Classic vining philodendron varieties such as ‘Brasil,’ ‘Micans,’ and ‘Silver’ are able to tolerate low light environments although their growth rate slows significantly. The deep green and variegated leaves of these philodendrons remain healthy for periods in northern exposures and other low light situations. Occasional breaks in brighter southern windows can perk up their growth when light is too scarce.
3. Grape Ivy
This underappreciated but versatile trailing vine called Cissus rhombifolia or oakleaf ivy can thrive in low light beyond what most houseplants tolerate. It stays slim and tidy, weaving flattened mats and neatly draping trails even in dim indoor rooms. Grape ivy makes an ideal low light hanging basket spiller thanks to its petite curving stems and tolerance of dark conditions.
4. Devil’s Ivy
Also called pothos, neon and lime light devil’s ivy varieties adapt better than almost any other plant to nearly all low light conditions. Devil’s ivy survives and remains cheerful even in dark corners and under florescent office lighting. The lime green leaves will brighten the darkest indoor spaces when other plants decline.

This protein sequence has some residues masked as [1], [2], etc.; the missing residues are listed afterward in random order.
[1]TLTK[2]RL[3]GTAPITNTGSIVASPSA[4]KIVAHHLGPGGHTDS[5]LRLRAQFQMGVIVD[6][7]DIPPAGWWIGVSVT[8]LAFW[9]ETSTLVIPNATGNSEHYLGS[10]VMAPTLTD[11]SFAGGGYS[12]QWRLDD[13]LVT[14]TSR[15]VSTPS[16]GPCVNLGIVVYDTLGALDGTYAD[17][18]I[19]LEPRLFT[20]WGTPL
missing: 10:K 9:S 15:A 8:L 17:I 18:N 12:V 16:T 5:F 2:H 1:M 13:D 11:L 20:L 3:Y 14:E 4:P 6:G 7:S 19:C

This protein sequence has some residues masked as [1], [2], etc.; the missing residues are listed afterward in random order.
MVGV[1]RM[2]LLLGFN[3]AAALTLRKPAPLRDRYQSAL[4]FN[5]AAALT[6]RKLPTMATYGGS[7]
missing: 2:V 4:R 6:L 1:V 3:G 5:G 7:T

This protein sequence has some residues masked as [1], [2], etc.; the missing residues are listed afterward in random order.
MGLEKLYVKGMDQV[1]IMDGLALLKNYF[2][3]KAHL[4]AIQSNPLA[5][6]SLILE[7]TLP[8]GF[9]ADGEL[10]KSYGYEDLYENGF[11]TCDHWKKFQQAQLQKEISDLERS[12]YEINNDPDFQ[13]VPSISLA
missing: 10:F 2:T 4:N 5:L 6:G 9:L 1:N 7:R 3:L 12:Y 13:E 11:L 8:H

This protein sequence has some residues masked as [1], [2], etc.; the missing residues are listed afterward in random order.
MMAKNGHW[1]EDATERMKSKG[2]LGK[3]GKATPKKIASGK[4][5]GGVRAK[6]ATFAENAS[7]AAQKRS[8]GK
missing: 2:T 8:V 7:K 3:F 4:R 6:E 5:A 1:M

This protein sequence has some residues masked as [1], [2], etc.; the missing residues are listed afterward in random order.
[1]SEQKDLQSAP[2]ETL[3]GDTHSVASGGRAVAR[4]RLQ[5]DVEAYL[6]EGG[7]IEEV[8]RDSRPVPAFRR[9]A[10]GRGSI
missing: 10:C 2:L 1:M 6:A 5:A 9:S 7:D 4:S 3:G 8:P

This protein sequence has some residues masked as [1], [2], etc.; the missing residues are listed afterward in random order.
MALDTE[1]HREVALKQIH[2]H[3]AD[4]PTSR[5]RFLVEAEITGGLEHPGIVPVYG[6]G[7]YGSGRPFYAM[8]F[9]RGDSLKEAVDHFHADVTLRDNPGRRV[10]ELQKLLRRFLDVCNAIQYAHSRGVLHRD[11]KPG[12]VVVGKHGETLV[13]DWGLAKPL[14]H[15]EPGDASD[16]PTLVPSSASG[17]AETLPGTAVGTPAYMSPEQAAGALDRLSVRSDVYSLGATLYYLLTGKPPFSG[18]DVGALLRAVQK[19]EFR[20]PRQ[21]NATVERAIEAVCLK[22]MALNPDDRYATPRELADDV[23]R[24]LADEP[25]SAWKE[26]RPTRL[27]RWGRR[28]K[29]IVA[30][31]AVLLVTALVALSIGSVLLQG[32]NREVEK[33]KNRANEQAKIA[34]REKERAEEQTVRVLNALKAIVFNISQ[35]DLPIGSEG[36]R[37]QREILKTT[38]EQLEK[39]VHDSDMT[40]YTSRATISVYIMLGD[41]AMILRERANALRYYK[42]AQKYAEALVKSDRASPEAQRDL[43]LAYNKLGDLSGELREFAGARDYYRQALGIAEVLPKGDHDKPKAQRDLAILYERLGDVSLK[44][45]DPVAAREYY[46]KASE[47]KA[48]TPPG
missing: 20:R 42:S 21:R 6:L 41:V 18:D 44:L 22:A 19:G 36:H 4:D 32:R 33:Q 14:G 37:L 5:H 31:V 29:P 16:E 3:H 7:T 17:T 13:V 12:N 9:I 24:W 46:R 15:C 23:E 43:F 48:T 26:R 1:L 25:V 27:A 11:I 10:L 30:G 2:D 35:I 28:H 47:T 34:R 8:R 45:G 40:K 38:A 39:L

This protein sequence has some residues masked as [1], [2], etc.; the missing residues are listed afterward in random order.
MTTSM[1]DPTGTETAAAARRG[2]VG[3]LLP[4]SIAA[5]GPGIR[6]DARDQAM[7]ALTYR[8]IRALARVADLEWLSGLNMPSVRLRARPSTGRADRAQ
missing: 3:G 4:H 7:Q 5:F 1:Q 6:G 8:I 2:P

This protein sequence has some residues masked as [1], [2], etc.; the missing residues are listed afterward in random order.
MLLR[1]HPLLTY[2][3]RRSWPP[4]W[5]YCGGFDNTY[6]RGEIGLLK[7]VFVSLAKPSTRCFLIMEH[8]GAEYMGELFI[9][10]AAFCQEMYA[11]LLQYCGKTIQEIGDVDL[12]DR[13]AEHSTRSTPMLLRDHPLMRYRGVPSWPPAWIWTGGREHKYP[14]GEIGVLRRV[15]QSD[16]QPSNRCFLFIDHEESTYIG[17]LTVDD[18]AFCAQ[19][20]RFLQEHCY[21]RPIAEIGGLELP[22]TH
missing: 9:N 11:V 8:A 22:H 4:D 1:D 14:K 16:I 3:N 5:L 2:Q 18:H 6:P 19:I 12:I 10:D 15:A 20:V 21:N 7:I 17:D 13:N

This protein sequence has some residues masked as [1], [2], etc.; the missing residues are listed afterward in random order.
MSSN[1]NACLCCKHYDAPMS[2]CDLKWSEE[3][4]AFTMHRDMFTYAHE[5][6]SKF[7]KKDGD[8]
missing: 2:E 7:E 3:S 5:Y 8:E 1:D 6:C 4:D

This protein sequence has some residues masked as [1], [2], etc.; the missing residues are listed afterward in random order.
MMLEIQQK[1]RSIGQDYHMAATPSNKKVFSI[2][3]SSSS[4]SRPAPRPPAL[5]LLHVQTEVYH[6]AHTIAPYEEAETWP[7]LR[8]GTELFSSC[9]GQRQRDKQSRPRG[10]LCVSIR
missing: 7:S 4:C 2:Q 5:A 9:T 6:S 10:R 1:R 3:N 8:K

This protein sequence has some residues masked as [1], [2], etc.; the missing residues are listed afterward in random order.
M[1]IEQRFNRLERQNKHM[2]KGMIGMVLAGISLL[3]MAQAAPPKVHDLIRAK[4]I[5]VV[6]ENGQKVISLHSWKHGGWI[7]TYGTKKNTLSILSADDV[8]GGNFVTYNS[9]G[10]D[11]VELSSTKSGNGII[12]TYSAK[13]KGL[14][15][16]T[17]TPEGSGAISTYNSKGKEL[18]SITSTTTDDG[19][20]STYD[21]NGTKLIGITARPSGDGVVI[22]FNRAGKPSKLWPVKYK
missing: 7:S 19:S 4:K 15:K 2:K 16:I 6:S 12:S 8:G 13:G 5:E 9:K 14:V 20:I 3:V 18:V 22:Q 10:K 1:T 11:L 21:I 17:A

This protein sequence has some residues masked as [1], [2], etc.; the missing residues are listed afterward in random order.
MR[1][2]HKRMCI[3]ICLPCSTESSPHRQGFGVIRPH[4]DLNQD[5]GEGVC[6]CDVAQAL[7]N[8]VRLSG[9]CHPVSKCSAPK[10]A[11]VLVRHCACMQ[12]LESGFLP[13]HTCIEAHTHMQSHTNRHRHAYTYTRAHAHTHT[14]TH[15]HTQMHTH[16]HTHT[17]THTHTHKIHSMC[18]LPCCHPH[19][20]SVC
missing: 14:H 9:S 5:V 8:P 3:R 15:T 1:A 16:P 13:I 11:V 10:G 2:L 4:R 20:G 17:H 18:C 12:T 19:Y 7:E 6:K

5. Creeping Jenny
Trailing creeping jenny vine cultivars are able to handle very low illumination indoors due to their small leaves and lax growth. Creeping jenny’s round, overlapping leaves on thin stems create flowing groundcovers across surfaces even in minimal natural window light. An easy care trailing plant for beginners.
Best Medium Light Vines
These versatile vines thrive in bright indirect light from east or west facing windows or within 5 feet of southern windows:
1. Heartleaf Philodendron
The classic heartleaf philodendron with its deep green, gracefully arching leaves can thrive in low to medium diffuse light, but truly flourishes in bright indirect conditions. Newer cultivars like the chartreuse ‘Brasil’ philodendron really show off their vivid colors in medium light. Given enough filtered sun, heartleaf philodendrons will vigorously climb poles and trail from hangers. Medium light brings out their best.
While indestructible golden and marble queen pothos survive in remarkably low light, they will grow much more vigorously and develop fuller, lusher leaves in medium indirect sunlight. Increased filtered light allows pothos leaves to reach their full size with bolder yellow or white variegation. Pothos become showstoppers in medium light.
3. Arrowhead Vine
Also called syngonium, arrowhead vines such as ‘Neon Robusta’ can handle low light yet appreciate medium indirect sun to thrive. Under moderate light, the pink variegated arrowhead leaves achieve their most vivid colors and patterns as the plant energetically climbs. Give arrowhead vines a moss pole in an east facing window.